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HDL Receptor-Mediated Cholesterol Efflux from Cells and its Regulattion

  • E. L. Bierman
  • J. Oram
  • A. Mendez
Part of the Advances in Experimental Medicine and Biology book series (AEMB, volume 285)

Abstract

HDL3 particles can nonspecifically pick up cholesterol from the plasma membrane by desorption, but specific high affinity interaction of particles containing intact apo AI with an HDL receptor protein (110 kDA) on the cell surface is required to signal cholesterol translocation from intracellular compartments to the cell surface, thereby enhancing cholesterol efflux (1). Once at the cell surface, cholesterol is removed from cells by appropriate acceptor particles including, but not limited to, HDL. Treatment of HDL particles with trypsin or tetranitromethane will destroy the ability of these particles to signal cholesterol translocation; however, the ability of trypsinized HDL to accept cholesterol from plasma membrane sterol is preserved (2). Thus, cells excrete intracellular cholesterol by a pathway that involves two major steps: the translocation of cholesterol from intracellular pools to the plasma membrane, and the removal of membrane associated cholesterol from cells by exogenous acceptors. It is only the translocation step of this pathway that requires receptor binding of HDL and this is the step that is regulated.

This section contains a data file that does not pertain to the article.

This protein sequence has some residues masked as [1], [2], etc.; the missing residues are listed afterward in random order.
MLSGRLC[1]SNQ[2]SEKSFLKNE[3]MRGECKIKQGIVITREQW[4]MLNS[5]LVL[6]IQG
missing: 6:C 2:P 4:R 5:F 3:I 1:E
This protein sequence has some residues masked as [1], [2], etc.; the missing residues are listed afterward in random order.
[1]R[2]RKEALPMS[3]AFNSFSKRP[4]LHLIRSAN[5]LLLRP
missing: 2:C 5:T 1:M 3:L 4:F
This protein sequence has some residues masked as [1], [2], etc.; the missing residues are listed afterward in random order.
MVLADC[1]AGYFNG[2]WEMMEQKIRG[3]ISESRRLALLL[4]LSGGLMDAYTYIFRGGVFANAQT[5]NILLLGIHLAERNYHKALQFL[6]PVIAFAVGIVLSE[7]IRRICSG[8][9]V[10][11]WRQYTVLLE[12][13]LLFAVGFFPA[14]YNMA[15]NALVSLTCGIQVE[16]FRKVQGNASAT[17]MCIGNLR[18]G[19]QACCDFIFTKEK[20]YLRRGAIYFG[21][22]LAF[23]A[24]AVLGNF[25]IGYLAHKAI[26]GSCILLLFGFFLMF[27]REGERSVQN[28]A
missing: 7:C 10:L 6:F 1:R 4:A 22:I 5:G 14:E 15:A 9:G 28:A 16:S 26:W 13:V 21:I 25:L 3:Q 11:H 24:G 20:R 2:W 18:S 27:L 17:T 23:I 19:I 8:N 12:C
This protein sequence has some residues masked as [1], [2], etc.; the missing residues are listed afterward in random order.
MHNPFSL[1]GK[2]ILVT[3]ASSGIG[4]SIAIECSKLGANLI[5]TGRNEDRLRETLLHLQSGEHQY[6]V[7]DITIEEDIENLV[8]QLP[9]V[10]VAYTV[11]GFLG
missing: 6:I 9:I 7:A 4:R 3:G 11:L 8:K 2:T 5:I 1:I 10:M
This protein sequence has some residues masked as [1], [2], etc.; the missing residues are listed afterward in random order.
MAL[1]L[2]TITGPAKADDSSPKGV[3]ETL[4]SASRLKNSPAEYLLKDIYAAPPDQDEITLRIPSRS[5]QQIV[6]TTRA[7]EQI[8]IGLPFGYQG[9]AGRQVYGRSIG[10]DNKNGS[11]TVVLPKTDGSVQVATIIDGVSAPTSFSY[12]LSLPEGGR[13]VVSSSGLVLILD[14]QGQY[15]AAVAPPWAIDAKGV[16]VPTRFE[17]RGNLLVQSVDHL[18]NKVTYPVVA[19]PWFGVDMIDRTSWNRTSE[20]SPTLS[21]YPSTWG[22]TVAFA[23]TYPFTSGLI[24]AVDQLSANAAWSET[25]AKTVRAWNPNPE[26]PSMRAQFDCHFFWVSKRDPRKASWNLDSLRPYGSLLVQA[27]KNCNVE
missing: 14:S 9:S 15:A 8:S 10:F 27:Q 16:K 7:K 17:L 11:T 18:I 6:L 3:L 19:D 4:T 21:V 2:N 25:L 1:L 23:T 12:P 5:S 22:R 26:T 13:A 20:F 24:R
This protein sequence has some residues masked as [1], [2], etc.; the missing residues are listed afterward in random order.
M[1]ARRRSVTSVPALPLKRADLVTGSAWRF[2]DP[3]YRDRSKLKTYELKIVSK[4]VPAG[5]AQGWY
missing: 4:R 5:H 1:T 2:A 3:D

Keywords

Cholesterol Efflux Intracellular Cholesterol Unesterified Cholesterol Cell Cholesterol Translocation Step 
These keywords were added by machine and not by the authors. This process is experimental and the keywords may be updated as the learning algorithm improves.

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Copyright information

© Plenum Press, New York 1990

Authors and Affiliations

  • E. L. Bierman
    • 1
  • J. Oram
  • A. Mendez
  1. 1.Division of Metabolism, Endocrinology Nutrition RG-26University of WashingtonSeattleUSA

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